Fruit for Kids: Do You Need Them to Eat More?
In a study published in the journal Appetite, researchers offered young kids two different plates of fruit. One plate was piled high with uncut fruit, while the other held fruit that had been sliced into shapes – to make them more appealing to the eye. Which plate was more popular? The kids ate more fruit from the plate with the shapes than they did the uncut fruit every time.
Kids Eating Fruit: The Power of Visual Appeal
What made these kids more likely to eat fruit that had been cut into shapes? Most adults won’t deny that when food is attractively presented, it increases their desire to eat it. Are kids any different? People pay large sums of money to eat dinner at restaurants that give very little food, but make it look pretty. Kids, too, like food that’s pleasing to the eye or is somehow novel in appearance.
Fruit for Kids: Make It Pretty and Fun
It takes a little more time, but if you want your kids to eat fruit, cut it into interesting shapes to make it more visually appealing. Instead of simply slicing melon, use a melon ball tool to carve it into balls. Use a special knife that gives fruits and veggies a rippled edge. You can also use cookie cutters to stamp soft melons such as cantaloupe and honeydew into interesting shapes. What about fruit kebobs? These can be made by placing bite size pieces of fruit on a wooden stick, but make sure your child is old enough not to harm themselves with the stick.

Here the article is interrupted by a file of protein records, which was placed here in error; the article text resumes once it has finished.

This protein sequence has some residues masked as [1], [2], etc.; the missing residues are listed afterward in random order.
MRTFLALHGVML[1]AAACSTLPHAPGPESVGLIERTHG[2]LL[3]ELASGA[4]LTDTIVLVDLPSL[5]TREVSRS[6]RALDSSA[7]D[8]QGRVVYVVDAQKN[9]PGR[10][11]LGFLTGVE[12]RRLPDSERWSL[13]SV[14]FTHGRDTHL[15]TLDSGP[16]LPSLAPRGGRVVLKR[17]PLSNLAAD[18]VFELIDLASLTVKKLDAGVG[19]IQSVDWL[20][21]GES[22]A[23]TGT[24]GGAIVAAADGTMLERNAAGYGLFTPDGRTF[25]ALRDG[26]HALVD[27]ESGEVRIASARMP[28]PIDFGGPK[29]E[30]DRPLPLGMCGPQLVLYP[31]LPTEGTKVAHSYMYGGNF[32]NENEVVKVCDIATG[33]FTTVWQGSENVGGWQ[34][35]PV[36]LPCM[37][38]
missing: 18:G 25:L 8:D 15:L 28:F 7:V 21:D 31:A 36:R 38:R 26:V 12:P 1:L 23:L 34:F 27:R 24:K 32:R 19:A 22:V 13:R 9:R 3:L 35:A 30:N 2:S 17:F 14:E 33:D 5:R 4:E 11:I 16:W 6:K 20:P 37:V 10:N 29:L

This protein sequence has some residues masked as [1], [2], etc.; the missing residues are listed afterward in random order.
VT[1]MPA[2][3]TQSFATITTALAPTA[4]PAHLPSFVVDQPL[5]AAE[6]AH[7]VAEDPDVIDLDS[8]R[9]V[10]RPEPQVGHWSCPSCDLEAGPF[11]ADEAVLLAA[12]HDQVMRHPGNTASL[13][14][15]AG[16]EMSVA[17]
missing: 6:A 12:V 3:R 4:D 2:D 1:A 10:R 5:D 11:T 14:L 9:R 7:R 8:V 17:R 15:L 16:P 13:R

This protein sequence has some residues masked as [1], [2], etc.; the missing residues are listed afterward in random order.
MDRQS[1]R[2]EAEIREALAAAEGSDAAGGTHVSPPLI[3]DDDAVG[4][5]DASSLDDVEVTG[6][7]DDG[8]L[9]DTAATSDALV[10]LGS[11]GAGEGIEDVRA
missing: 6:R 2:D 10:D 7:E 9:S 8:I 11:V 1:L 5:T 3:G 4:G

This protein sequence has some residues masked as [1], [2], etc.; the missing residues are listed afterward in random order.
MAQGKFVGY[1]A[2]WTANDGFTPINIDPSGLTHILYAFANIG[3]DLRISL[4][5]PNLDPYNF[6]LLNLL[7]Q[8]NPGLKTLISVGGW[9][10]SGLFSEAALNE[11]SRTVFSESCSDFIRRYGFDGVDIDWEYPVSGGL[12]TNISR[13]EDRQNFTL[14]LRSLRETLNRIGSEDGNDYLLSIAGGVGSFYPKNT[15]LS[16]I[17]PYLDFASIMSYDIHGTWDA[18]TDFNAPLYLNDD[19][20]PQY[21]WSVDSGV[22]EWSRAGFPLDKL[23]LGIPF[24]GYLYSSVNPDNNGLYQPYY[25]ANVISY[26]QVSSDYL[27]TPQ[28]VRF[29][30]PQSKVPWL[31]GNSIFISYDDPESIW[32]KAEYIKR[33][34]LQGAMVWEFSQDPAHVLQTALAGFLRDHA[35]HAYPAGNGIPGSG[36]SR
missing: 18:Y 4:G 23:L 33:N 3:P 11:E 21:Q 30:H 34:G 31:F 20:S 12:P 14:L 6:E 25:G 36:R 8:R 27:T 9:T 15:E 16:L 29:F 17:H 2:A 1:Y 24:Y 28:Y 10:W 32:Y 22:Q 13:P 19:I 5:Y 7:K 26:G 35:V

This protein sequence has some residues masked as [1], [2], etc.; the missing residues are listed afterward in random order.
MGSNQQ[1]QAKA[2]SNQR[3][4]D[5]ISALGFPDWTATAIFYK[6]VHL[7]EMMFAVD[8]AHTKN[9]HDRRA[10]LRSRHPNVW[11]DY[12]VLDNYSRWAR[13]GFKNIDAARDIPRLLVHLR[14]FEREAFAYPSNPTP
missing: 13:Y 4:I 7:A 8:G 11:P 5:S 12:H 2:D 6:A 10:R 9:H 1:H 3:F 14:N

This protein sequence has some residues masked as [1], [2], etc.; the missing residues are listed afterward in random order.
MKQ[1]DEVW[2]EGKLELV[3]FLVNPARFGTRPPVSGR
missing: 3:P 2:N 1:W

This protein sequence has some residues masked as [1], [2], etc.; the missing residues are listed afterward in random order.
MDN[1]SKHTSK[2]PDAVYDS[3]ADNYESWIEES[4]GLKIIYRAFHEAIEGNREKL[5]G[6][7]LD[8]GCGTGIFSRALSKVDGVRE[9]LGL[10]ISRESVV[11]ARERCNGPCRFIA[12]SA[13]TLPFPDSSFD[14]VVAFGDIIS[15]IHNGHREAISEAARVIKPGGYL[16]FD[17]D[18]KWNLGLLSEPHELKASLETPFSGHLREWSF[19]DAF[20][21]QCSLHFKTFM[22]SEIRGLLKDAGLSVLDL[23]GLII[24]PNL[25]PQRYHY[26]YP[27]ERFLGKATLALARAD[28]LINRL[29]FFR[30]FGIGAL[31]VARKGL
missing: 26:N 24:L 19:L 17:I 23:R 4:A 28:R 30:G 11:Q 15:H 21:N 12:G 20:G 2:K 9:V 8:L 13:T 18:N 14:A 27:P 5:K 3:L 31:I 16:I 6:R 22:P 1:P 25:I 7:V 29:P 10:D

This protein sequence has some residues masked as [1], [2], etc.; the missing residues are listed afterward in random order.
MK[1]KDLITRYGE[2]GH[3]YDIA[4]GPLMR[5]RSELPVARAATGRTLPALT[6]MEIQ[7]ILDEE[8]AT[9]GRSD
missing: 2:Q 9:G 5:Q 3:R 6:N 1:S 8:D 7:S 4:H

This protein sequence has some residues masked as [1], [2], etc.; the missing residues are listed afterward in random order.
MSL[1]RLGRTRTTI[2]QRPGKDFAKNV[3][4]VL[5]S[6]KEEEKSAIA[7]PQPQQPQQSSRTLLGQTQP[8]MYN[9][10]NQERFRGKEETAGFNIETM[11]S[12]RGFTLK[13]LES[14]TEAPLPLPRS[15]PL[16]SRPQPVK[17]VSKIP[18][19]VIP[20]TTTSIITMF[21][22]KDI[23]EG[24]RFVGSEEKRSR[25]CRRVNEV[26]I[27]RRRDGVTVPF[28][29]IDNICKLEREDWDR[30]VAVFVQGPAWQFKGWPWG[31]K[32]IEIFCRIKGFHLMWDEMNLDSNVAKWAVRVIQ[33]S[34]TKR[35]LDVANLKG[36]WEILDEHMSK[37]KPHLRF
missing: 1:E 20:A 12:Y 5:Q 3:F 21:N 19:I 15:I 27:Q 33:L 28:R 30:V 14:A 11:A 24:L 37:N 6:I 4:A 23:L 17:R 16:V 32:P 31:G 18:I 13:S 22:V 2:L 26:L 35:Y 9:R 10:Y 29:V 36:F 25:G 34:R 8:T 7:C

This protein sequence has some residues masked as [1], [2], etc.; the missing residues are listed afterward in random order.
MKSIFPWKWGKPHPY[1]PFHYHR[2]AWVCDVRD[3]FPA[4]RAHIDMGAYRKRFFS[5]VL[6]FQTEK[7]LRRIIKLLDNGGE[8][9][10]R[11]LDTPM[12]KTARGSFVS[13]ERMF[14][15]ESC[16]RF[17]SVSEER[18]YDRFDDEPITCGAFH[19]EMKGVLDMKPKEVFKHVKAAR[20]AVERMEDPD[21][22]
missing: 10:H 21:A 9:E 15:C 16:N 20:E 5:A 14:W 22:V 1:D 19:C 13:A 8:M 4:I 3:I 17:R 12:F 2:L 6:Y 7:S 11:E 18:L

Other Ways to Get Kids to Eat Fruit
For a little variety, give kids a healthy low-fat dip to enhance their fruit and make it creamy and special. Make all-fruit popsicles by pureeing fruit in the blender and putting it into a popsicle mold – or whip up a quick fruit and yogurt smoothie. What child can resist these fruity temptations?
Fruit for Kids: The Bottom Line
Don’t get discouraged because your child won’t eat fruit and vegetables – find a new way to present them. If it’s novel and unique, don’t be surprised if your child asks for more.
Food Navigator website. “Presentation and Innovation Are Key to Kids Healthy Food Habits: Study”.
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